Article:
The Alamo Area Council of Governments (AACOG) in San Antonio hosted its 11th Annual Walk & Roll Challenge in May. The purpose of the challenge was to raise awareness of the connection between transportation and air quality, promote new means of transportation, and recognize employers and individuals committed to cleaner air and healthy living in the region. UsingNuRide.com to view participants’ records of walks, bike rides, bus rides, carpools, and trips saved, AACOG recorded that over 94,000 trips were taken or saved through alternative means, leading to a reduction in vehicle emissions of 1.2 million road miles and the prevention of 3.5 tons of ozone-forming pollutants from going into the air.
SEMCOG Announces Results of Commuter Challenge 2016
During May, the Southeast Michigan Council of Governments (SEMCOG) held a Commuter Challenge, encouraging commuters across the region to explore alternative methods of traveling to work instead of driving alone, and reminding them of the benefits of doing so. Overall, the Commuter Challenge reduced carbon dioxide emissions by over 166,000 pounds, surpassing the 130,000 pound goal. The program’s 500 participants recorded 6,200 green commute trips and traveled 270,000 miles in May. Quicken had the largest impact on air quality with a 35,133 pound reduction in carbon dioxide emissions.
Southeast Michigan Council of Governments, Detroit, MI
Puget Sound Regional Council, Seattle, WA
San Diego Association of Governments, San Diego, CA
View full list of grants and events!
Grading the Walking Movement
July 12, 1:00 PM ET
America Walks, in partnership with the Safe Routes to School National Partnership and YMCA of the USA, recently released the 2016 State Report Cards as a way to measure the efforts of the walking movement. The 2016 State Report Cards provide a snapshot of how supportive each state is of walking, bicycling, and physical activity for children and adults as of 2016. Attendees of the webinar will learn about the development of the State Report Cards and hear from two YMCA’s on how they plan to use the information to increase support for physical activity. Participants will have the opportunity to engage in a discussion on how they can use the State Report Cards in their own communities.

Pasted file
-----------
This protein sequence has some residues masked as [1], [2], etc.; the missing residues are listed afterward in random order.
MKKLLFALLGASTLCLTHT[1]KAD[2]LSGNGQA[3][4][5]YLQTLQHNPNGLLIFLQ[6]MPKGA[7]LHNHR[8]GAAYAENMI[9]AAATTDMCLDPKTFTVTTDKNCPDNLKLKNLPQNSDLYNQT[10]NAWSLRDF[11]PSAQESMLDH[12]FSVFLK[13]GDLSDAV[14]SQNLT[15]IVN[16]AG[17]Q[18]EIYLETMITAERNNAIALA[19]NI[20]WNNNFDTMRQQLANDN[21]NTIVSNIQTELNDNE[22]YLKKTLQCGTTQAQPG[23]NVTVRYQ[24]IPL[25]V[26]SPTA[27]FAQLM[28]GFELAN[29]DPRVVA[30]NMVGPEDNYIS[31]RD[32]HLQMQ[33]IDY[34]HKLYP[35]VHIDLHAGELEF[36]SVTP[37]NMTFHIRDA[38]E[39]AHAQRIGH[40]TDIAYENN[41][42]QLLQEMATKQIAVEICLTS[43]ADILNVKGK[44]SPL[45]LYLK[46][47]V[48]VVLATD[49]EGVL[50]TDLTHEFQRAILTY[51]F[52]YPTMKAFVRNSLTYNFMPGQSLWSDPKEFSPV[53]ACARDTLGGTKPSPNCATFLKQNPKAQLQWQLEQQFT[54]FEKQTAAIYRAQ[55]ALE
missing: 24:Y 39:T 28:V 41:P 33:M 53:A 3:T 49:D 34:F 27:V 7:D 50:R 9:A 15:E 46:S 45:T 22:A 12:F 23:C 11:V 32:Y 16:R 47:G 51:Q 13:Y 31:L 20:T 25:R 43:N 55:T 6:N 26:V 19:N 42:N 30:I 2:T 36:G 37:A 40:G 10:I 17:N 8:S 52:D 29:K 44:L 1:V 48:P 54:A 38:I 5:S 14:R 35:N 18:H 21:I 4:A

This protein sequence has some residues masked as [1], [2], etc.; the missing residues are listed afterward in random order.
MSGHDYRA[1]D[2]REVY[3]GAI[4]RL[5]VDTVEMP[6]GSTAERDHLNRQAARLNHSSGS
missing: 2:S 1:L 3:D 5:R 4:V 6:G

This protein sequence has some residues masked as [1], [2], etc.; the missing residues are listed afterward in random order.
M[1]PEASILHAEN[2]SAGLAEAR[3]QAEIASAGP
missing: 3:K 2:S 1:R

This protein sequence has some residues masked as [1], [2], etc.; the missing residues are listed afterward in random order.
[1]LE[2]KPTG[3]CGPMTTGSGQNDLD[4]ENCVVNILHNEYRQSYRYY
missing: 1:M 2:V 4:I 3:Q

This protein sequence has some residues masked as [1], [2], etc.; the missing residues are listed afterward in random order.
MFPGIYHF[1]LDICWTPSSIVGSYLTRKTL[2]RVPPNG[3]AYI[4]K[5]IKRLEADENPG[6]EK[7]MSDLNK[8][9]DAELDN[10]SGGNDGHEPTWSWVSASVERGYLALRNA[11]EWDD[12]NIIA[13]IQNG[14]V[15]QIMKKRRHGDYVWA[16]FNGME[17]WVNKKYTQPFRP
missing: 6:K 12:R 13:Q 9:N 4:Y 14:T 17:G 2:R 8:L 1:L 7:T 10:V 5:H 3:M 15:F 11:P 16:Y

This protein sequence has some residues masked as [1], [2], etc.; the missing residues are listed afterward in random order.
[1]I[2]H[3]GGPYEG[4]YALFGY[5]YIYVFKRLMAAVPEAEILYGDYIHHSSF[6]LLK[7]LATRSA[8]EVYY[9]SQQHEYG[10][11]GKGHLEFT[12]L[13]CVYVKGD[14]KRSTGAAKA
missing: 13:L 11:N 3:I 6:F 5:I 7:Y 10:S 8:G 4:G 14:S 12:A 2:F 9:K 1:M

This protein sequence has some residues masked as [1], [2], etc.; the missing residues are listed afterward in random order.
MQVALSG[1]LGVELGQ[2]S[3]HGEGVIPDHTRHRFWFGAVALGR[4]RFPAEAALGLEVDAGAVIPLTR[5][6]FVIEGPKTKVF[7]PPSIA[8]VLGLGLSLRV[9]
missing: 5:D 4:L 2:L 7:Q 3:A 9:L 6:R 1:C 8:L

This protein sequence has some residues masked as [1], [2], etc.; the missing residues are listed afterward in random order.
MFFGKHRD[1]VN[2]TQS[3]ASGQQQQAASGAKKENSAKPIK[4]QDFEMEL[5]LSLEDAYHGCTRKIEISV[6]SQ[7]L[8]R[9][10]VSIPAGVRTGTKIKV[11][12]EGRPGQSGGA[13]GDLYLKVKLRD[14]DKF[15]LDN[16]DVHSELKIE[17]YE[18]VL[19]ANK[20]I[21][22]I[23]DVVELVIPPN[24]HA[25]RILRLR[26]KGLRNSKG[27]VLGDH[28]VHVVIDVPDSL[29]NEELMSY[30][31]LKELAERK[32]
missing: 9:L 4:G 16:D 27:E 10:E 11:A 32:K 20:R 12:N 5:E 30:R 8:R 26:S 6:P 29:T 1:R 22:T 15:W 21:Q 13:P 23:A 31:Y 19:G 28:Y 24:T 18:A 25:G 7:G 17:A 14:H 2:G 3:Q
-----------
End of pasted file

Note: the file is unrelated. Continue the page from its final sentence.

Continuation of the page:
NCHRP Snapshot Survey: Impacts of HOV to HOT Lane Conversion
Survey Closes July 16
The AASHTO Standing Committee on Planning (SCOP), through the NHCRP 8-36 program, invites your participation in a brief survey covering current and future planning activities at state DOTs, MPOs, and regional organizations. The insights and responses you provide will be used to develop a quarterly series of “snapshot” publications. These snapshots highlight current practices, address trending topics, provide best practice examples, and act as a resource for planners, executives, legislators, and others interested in planning practices. This survey explores the topics of HOV/HOT lanes and managed motorways concepts to help maximize existing capacity. Prior snapshots have addressed issues such as: freight, bike/ped, operations, scenario planning, innovative long range planning, crash data, and integrated planning.
2016: Communicating the Connection Transportation and Public Health
Submissions Due July 25
The Planning and Environment Group of the Transportation Research Board (TRB) is seeking out best practices in communicating the connection between transportation and public health to the public. Contest entries should focus on efforts to ensure the public has input into the health-related aspects of transportation plans, projects, and activities. Entries can include, but are not limited to: studies, publications, multi-media communications campaigns, websites, graphics, illustrations, social media strategies, photos, videos, software, interactive exercises, and presentations. Individuals, agencies, and organizations that communicate transportation needs and issues (all modes) are eligible to submit an entry. Winning entries will be showcased at the TRB Annual Meeting in Washington, DC.
The Brookings Institution is currently undertaking research to understand how accessibility metrics are designed and implemented into transportation planning in different cities around the world. For the purpose of this study, accessibility is understood as the geographic access to urban opportunities and not in terms of universal accessibility. The survey takes 10-15 minutes to complete and will help identify challenges and best practices associated with accessibility planning.